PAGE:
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Twitter follows Microsoft’s lead and goes visionless
Why, oh why, do some of the world’s best organisations insist on pushing out inane and meaningless vision statements? Perhaps it’s because…
Why, oh why, do some of the world’s best organisations insist on pushing out inane and meaningless vision statements? Perhaps it’s because they have no vision about which to make a statement.
by Mark Wilson, Founder Partner, Wilson Fletcher
Back in July, I wrote a piece about being yourself, in response to Microsoft CEO Satya Nadella’s ‘vision’ memo. The short recap: it was page after page of nothingness — no vision, and certainly no strategy. It was a whole bunch of industry in-words, in some semblance of an order, that was intended to inspire his organisation and unite an entire industry around his vision for Microsoft. I’d love to know whether anyone — within or without Microsoft — can remember anything he said.
Now Twitter has reached those same lofty heights, issuing a strategy statement that means absolutely nothing. Theirs is, at least, shorter; although ironically too long to tweet.
In Twitter’s own words, their vision is to:
“Reach the largest daily audience in the world by connecting everyone to their world via our information sharing and distribution platform products and be one of the top revenue generating Internet companies in the world.”
Now, seriously, what on Earth does that mean? Does it tell us what Twitter stands for, or what it cares about? I don’t think so.
I’m going to stick my neck out here and say that while Twitter’s management team may well have a business strategy that is driving what they do each day, Twitter doesn’t have a vision. If this statement is any indication, they don’t even know what a vision is.
Now I’m a huge fan of Twitter the product. Always have been. We’ve even built our own products on top of Twitter. I think it’s an immensely important platform that has in many ways changed the world much more than Facebook ever will.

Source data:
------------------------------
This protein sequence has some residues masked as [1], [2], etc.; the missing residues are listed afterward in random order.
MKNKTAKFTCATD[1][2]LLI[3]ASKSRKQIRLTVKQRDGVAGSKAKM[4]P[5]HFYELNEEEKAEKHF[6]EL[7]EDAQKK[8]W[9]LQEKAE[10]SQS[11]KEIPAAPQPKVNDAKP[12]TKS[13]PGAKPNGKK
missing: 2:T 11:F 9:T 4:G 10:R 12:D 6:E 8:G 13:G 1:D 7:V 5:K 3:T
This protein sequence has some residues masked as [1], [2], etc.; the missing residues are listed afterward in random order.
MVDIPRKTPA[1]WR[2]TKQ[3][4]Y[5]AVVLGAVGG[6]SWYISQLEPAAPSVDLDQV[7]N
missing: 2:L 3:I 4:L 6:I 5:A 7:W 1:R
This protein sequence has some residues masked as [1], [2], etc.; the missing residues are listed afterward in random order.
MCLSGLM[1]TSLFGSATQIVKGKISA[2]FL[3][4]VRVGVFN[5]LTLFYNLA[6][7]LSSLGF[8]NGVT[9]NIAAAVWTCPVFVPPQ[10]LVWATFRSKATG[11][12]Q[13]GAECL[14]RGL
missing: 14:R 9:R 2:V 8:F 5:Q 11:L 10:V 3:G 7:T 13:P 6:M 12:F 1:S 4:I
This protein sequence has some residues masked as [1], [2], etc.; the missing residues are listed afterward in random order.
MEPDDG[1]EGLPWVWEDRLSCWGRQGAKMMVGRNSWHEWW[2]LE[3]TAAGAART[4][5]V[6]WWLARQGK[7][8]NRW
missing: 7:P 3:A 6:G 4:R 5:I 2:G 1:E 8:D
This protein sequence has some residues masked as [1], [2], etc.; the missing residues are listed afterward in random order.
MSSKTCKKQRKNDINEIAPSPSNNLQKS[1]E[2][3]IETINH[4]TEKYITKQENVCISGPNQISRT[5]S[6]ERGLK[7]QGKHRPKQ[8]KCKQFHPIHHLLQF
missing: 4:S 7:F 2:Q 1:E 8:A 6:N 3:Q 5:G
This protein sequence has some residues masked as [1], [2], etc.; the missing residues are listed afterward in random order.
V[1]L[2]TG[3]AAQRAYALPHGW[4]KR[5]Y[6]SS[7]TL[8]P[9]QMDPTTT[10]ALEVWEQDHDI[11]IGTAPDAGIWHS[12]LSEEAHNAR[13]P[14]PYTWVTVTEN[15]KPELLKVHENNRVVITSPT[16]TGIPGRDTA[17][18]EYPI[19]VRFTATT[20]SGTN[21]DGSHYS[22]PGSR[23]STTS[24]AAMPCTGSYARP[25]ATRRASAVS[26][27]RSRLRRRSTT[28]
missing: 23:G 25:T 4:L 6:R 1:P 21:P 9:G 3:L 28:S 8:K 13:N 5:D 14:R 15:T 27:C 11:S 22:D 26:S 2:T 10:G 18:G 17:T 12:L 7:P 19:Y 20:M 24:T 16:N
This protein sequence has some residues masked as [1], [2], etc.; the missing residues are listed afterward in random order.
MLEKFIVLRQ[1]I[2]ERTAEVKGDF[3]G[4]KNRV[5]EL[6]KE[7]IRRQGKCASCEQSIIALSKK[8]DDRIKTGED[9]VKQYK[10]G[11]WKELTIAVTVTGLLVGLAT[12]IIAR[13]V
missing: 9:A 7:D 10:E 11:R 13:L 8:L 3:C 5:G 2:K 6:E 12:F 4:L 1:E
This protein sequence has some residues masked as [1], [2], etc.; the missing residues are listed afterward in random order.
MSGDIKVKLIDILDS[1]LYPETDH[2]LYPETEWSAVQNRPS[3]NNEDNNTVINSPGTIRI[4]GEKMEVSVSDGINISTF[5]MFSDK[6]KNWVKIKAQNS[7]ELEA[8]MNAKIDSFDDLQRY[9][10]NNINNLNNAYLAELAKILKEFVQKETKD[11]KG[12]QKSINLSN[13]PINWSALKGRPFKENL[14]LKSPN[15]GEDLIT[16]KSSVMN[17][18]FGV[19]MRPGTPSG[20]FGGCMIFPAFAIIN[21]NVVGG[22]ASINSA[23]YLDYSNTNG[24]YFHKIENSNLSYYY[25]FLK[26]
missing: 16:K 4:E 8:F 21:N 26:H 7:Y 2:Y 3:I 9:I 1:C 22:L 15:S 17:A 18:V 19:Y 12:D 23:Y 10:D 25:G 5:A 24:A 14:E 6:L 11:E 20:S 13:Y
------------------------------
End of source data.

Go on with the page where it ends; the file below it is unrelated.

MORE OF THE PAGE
This is about Twitter the company. This is supposed to be the company’s vision for God’s sake. It should have been written like this:
“We want to be really, really big, and make lots of money with our product(s)”.
Inspiring eh? At least it’s easy to understand and fits in a tweet. It’s just not a vision.
A vision excites people and inspires them to get behind you. It puts down a marker that tells its audience (be that a team, a market or a planet) what you stand for. It says “we believe in something important and we’re going to do everything we can to make it happen”. It should be ambitious, exciting and inspiring — I’ll take outrageous even.
It cannot, under any circumstances, be dull, neutral, meaningless or simply incomprehensible. If you can’t say the right thing, don’t say anything at all.
So, Twitter, I’m sorry, but it’s back to the drawing board. Give us something that sets our hearts racing, gets our brains working and makes us believe you know where you think the future lies. If there’s no vision, keep quiet until there is.
Come on, you’re Twitter: you can do better, and you can do it in 140 meaningful characters or less.